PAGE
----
I was fortunate this past weekend to lecture at the Boulder Running Clinics with Vern Gambetta, Steve Magness, and Charlie Kern.  Speaking with such an accomplished group forces you to raise your knowledge game.  You have to be current with your research/background information and not be a minion to common trends just because they are common trends, especially if they logically don’t make sense (I’m looking at you: self-massage rollers).  But the think tank conversations that occur with the other lecturers and clinic attendees at the social after the event is where the real learning occurs.  It’s an opportunity to get on a soapbox with some very knowledgeable and respected peers to agree, disagree, and/or rant about so many commonly practiced misconceptions that go on in sports performance, recovery, and health care.  The reality is, simple and straightforward tend to be the most accurate and efficient.  This is especially true in injury rehab, where we’re always looking for the next cool modality that will “accelerate” are recovery.  Cold lasers, bone stimulators, compression boots, self-massage rollers, herbal elixirs, cryosaunas, E-stim…..the list of fad and for the most part useless trends is endless!  You’re better off being patient, giving the tissue a chance to calm down, then progressively re-loading it with advice from a qualified professional.  Below is a list of keys for a successful rehab.  It’s not sexy, but if followed appropriately, is usually the most effective at optimizing your recovery.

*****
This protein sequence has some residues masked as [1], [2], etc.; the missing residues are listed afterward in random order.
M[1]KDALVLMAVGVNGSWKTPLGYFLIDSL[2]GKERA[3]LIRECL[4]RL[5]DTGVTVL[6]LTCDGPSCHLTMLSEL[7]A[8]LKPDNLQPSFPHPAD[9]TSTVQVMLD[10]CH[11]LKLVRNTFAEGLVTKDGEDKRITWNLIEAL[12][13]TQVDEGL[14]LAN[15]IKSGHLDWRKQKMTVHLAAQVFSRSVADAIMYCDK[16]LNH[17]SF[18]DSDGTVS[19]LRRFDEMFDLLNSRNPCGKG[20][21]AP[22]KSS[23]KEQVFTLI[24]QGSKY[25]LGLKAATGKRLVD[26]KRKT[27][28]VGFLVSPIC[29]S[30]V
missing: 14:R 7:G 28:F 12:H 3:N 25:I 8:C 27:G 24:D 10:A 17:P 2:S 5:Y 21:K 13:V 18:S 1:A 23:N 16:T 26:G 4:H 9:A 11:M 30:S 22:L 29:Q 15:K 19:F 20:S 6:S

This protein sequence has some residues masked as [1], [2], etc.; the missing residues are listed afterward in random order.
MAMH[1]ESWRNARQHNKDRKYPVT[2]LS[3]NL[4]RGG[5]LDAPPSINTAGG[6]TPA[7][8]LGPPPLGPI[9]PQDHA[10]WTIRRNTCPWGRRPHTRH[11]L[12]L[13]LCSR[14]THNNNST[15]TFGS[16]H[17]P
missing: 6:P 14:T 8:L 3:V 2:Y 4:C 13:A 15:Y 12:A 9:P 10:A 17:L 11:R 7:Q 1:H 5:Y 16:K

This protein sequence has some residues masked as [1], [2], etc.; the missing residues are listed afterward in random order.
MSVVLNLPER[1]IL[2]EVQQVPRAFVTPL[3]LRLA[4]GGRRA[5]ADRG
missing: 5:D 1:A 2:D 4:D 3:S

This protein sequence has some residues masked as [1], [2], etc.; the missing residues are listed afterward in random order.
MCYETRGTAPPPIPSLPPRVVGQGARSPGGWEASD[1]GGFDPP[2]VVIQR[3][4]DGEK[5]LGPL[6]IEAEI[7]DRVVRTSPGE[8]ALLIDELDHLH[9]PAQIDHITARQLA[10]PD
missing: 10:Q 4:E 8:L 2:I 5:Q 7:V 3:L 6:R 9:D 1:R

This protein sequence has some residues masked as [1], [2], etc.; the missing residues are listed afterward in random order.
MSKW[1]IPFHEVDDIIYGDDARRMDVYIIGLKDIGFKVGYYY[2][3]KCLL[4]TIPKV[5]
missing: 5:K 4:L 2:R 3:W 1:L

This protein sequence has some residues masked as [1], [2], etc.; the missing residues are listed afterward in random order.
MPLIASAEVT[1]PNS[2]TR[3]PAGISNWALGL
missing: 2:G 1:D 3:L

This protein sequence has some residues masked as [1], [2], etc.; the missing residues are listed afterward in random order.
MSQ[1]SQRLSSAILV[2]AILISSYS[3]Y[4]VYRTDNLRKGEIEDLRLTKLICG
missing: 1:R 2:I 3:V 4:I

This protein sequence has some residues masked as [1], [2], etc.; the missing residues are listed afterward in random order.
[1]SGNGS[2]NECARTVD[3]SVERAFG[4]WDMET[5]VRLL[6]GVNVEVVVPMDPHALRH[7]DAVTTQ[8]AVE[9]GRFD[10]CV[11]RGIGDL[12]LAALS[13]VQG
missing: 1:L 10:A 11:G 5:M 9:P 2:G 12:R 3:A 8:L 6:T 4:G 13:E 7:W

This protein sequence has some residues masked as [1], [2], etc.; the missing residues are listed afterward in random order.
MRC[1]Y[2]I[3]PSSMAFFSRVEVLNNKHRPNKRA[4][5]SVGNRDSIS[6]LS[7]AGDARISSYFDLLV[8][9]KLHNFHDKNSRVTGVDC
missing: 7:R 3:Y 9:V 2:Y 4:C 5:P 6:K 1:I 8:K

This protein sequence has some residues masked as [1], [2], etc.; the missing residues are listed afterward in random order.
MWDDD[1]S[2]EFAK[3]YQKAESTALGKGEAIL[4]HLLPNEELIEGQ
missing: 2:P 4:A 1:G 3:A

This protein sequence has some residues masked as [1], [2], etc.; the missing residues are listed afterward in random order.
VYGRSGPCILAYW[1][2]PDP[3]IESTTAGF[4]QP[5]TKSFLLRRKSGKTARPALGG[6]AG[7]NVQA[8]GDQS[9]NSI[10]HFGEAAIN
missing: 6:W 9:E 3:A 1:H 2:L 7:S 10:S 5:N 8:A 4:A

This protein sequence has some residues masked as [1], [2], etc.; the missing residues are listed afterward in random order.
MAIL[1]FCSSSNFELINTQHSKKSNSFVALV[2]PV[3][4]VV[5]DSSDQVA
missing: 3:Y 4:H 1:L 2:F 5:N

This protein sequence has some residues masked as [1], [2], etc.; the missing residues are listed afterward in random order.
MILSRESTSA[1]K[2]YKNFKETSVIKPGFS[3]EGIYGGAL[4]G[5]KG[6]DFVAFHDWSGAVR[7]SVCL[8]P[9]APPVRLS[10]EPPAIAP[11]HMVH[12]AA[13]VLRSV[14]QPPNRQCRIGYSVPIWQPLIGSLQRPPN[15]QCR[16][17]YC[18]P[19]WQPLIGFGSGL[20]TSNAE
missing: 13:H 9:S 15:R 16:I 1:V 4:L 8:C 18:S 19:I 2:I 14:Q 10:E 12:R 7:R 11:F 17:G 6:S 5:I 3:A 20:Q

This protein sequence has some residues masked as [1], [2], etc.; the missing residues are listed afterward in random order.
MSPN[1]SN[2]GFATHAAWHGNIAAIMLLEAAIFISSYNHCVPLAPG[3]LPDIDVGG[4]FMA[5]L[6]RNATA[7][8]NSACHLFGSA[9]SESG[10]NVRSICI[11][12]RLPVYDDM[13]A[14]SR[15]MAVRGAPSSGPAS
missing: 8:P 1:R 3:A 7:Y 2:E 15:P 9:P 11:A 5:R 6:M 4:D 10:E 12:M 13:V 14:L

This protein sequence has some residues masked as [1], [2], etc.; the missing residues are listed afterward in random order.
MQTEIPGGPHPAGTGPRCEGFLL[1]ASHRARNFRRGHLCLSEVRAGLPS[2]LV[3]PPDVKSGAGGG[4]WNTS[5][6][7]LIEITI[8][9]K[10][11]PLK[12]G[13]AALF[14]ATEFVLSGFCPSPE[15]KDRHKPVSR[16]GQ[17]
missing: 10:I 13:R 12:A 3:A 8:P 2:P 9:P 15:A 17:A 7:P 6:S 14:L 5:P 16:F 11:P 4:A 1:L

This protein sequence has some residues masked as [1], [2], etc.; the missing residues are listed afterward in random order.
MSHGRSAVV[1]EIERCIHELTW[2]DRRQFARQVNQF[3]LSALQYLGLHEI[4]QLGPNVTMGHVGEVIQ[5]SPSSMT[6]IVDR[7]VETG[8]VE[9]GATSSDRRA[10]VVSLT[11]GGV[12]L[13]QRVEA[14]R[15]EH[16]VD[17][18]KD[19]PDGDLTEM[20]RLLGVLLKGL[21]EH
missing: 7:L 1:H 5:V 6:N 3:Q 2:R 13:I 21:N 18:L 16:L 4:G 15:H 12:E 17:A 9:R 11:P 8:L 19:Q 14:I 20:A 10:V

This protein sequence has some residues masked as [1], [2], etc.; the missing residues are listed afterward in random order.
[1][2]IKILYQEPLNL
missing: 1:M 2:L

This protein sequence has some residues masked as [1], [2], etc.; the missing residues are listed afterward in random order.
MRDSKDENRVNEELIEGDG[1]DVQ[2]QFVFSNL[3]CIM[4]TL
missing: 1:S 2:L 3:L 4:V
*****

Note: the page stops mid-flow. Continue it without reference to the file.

Read the full blog post in it’s entirety here

I have been described as “living under a rock.” My contact with world news is limited to NPR radio on the way to the grocery store. I recently learned what “hashtag” signifies. And when did Bruce Jenner become Caitlyn?

There is nowhere my naivety is more conspicuous than the running world. Sure, I have heard of Mo Farah. Or is that Meb? I get them confused. In a town where anyone seems to know everyone’s PRs (along with the month and year of their attainment), I have truly had to work to avoid the embarrassment that comes with living on another planet. This is not an easy feat, considering nearly every conversation I enter eventually turns to training or racing. Thus, I have mastered the vague response, typically piggy-backed by a change in subject. Yeah, of course I watched the Pan Am games (where were they again?) … wow, so-and-so really tanked last weekend (who is that? are they American?) … so how ‘bout Caitlyn Jenner, huh?

Read the full blog post here